The establishment of international standard pilot-project schools (RSBI) not only widens the gap between the affluent and the poor, but opens new corruption opportunities, activists say.
“There are many findings that point to potential corruption,” said Febri Hendri from Indonesia Corruption Watch (ICW), regarding documents consisting of SMPN 1 state junior high school’s budget and its cash book for the 2010/2011 academic year at the Jakarta Education Agency on Thursday.
ICW and the Alliance of Parents Concerned with Indonesian Education (APPI) visited the agency to submit a proof of corruption indication report on SMPN 1 in Cikini, Central Jakarta.
RSBI is a category of state schools in the process of achieving international standard school (SBI) status. Unlike regular state schools, RSBIs can charge parents monthly fees.
Febri said on Oct. 18 2010, for example, the school spent Rp 1 million (US$117) of unallocated funds on Central Jakarta RSBI supervisors as incentives, which the ICW viewed as gratuity fees.
The school also provided Rp 9 million in transportation funds to a certain monitoring, evaluation and supervision team.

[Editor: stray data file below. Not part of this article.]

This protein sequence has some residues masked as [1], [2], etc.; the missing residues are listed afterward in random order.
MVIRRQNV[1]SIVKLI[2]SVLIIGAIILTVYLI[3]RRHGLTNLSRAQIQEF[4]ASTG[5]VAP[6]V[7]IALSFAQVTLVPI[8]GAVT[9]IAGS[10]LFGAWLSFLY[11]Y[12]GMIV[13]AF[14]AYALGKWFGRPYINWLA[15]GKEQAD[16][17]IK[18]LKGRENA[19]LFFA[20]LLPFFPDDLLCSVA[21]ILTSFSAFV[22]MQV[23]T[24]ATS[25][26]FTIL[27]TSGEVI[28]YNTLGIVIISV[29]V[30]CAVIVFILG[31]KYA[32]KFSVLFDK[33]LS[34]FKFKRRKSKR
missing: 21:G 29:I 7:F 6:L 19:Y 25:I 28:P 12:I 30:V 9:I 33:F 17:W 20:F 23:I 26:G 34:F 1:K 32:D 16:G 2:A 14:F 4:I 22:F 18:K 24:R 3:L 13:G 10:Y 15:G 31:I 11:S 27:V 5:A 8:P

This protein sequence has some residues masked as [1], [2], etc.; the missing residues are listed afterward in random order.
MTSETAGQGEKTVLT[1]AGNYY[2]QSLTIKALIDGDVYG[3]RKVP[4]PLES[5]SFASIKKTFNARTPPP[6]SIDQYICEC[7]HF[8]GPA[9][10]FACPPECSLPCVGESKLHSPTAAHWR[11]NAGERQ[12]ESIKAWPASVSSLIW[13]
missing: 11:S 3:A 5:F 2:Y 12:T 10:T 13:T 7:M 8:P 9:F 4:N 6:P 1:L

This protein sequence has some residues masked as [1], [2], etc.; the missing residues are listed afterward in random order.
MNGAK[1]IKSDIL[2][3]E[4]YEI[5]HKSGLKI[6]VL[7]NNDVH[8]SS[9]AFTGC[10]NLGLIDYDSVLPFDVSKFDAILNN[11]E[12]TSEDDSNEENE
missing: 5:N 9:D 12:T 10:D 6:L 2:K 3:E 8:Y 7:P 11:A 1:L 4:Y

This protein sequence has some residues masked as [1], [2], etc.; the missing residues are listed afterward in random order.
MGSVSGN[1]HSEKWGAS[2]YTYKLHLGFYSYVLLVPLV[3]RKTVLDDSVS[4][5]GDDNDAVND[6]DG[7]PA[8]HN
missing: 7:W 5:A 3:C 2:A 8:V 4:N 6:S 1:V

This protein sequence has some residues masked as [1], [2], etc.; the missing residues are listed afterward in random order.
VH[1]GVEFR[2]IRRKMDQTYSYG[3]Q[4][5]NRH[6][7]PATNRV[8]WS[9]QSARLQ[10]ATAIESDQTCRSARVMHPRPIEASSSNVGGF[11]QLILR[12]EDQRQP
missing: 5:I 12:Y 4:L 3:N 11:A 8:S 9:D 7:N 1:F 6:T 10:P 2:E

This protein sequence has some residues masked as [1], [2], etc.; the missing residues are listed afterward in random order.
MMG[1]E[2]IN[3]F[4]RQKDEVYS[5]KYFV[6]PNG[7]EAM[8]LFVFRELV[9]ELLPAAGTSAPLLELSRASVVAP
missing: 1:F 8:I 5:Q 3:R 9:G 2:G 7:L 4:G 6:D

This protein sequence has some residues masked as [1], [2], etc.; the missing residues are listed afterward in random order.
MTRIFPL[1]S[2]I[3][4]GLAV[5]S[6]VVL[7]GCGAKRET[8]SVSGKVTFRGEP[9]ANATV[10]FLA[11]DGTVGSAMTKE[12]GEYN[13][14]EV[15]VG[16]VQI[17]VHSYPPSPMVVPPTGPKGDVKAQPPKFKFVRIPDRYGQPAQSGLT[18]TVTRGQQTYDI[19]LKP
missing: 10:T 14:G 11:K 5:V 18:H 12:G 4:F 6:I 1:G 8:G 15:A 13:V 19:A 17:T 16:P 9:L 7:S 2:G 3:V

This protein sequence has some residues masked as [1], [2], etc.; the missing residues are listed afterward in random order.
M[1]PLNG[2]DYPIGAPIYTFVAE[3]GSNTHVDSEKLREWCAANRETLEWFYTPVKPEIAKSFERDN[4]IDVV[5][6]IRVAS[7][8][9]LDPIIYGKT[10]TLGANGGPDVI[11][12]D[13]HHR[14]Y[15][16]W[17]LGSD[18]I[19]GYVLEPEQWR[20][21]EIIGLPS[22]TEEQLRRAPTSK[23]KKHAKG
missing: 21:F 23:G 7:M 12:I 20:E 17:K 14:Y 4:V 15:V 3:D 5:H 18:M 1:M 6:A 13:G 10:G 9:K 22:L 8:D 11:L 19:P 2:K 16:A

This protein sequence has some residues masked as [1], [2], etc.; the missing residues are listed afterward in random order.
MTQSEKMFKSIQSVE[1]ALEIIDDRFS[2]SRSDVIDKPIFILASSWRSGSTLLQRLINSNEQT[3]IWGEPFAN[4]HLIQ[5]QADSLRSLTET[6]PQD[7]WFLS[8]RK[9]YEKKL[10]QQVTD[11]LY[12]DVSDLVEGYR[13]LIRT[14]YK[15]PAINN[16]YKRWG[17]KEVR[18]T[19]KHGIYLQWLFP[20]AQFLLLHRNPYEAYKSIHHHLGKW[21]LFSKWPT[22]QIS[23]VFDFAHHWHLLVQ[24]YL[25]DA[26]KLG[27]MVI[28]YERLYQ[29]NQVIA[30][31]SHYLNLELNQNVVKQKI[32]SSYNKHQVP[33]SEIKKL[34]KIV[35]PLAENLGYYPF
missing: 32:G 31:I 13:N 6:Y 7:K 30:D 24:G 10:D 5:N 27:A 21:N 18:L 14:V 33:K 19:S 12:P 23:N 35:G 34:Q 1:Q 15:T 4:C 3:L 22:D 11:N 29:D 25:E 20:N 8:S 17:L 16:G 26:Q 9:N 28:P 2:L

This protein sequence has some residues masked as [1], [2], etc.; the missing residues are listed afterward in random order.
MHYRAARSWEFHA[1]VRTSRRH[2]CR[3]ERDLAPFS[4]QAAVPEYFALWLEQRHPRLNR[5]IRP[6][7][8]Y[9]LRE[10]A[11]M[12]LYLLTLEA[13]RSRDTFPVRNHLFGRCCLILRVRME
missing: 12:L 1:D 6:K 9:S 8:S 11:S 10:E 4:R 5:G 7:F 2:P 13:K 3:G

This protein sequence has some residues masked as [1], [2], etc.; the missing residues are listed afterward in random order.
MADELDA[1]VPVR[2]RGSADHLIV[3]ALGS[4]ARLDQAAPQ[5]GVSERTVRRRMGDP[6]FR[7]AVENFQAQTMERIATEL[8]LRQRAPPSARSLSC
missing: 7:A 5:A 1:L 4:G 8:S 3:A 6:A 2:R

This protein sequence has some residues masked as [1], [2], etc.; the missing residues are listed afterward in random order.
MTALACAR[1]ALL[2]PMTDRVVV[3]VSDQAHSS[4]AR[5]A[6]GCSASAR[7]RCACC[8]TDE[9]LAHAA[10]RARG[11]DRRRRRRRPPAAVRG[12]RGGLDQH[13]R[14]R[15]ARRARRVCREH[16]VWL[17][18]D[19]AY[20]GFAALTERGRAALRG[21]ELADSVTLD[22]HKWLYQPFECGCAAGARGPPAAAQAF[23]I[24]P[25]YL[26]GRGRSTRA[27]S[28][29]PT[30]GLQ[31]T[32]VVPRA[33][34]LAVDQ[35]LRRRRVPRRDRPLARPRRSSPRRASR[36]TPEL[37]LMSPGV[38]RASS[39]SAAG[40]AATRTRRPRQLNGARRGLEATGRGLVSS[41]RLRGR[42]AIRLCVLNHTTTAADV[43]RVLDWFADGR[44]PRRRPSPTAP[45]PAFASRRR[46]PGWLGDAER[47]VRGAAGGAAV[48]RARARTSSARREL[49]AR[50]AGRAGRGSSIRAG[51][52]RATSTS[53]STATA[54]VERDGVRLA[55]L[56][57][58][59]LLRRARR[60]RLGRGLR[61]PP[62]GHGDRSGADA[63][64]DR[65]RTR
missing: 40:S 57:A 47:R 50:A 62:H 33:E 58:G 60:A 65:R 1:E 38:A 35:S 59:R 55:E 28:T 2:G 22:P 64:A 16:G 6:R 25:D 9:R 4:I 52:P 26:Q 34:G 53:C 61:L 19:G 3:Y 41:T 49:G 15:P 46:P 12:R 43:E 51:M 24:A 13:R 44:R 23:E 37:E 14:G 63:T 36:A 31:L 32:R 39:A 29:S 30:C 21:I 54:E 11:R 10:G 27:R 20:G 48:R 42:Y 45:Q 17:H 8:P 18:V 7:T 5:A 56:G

“What is this for? If the priority is supervision of SMPN 1, why is the money going this way?” he said.
Febri read out a total of 16 oddities and potential corruption cases in the school’s treasury accounts.
SMPN 1 is one of four RSBI schools in the region that refused to disclose their accountability report and planned expenditure budget, which the Central Information Commission (KIP) has officially categorized as public information.
SMAN 70 Jakarta senior high school in South Jakarta, another of the four schools under scrutiny, has also raised suspicions on matters of discretion.
Musni Umar, a parent and SMAN 70 school committee member, said the same situation was occurring at his child’s school. “We will take it to the Corruption Eradication Commission [KPK].”
Education agency deputy chief Agus Suradika promised to look into the case. “We will study the documents and announce our response in 14-days time at the latest,” he said.
There are 10 RSBI senior high schools in Jakarta of a total 117 senior high schools. There are 11 RSBI junior high schools of 287 and 7 RSBI elementary schools of more than 2,000.
Jakarta Governor Fauzi Bowo has recently ordered an evaluation of RSBI schools following complaints regarding the schools’ failure to achieve superior academic achievement.